Directions for Mancala the Game

Written by nicole thelin
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Directions for Mancala the Game
The rules for mancala are simple enough for a young child to play. (mancala game image by Alison Bowden from

Although the exact origin of the game commonly known as mancala is unclear, similar games have been played for centuries in nearly every country in Africa. The simple board and pieces are easily improvised, with wealthy individuals enjoying beautiful boards of ivory and pieces of gold, while the less fortunate play with stones placed in holes in the dirt. The simplicity of the game has given it universal appeal, and each culture has developed specialised rules for game play. Keep mancala fresh by trying different versions of this timeless game.

Skill level:

Things you need

  • Mancala board
  • Small stones

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  1. 1

    Identify the two large bowls in each end of the mancala board. These two reservoirs are called "Mancalas." Each player's mancala is located to his right. The remaining bowls closest to him are his as well.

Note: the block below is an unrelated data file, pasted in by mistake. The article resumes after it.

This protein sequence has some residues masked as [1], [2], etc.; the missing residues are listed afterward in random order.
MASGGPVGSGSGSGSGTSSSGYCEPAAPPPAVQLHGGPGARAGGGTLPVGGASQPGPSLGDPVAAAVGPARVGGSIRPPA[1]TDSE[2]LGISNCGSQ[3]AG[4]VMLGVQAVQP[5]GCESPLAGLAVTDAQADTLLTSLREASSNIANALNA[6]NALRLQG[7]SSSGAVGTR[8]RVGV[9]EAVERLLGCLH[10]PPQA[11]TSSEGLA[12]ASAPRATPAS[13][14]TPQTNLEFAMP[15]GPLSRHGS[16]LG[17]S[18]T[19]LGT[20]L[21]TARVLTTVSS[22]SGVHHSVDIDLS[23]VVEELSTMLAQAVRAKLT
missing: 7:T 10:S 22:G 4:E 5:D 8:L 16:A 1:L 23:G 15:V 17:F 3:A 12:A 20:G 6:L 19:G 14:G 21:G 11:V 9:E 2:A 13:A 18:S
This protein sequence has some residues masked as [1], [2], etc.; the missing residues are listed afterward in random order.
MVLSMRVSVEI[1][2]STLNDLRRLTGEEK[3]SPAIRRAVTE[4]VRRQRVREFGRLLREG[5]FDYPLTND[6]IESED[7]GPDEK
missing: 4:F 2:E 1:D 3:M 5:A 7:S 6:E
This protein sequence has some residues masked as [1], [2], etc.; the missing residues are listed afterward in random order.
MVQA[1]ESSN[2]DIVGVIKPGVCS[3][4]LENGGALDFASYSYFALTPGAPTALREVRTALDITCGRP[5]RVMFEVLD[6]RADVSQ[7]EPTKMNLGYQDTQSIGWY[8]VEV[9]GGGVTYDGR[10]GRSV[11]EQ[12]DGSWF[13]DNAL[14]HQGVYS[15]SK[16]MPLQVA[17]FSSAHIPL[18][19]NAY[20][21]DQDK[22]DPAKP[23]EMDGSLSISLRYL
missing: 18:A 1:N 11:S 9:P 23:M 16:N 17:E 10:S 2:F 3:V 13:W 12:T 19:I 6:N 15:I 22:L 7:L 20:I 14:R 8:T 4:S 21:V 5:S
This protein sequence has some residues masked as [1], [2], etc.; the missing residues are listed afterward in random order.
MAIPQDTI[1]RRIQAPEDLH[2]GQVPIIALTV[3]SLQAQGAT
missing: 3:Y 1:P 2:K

2. 2

    Place four stones in each small bowl.

  3. 3

    Select a small bowl (not a mancala) and remove all of the stones from that bowl. Place one stone in each consecutive bowl, moving counterclockwise around the board. Place a stone in your own mancala, but not your opponent's mancala. Your turn ends when there are no more stones in your hand. Player Two continues game play by repeating step three.

  4. 4

    Continue game play until all the stones are in mancalas. The player with the most stones in his mancala wins.

Tips and warnings

  • Egyptian rules allow a player to take another turn immediately if his last stone is placed in his mancala. These rules also state that if a player places his last stone in an empty bowl on his side of the board, he must take all the stones from the opposite bowl (on his opponent's side) and place those stones in his mancala. Egyptian games end when one player has no more stones on his side. The other player, who still has stones, then places all remaining stones in his mancala.
  • Ethiopian rules follow the Egyptian variation, but allow players to decide whether to move left or right on a given turn.

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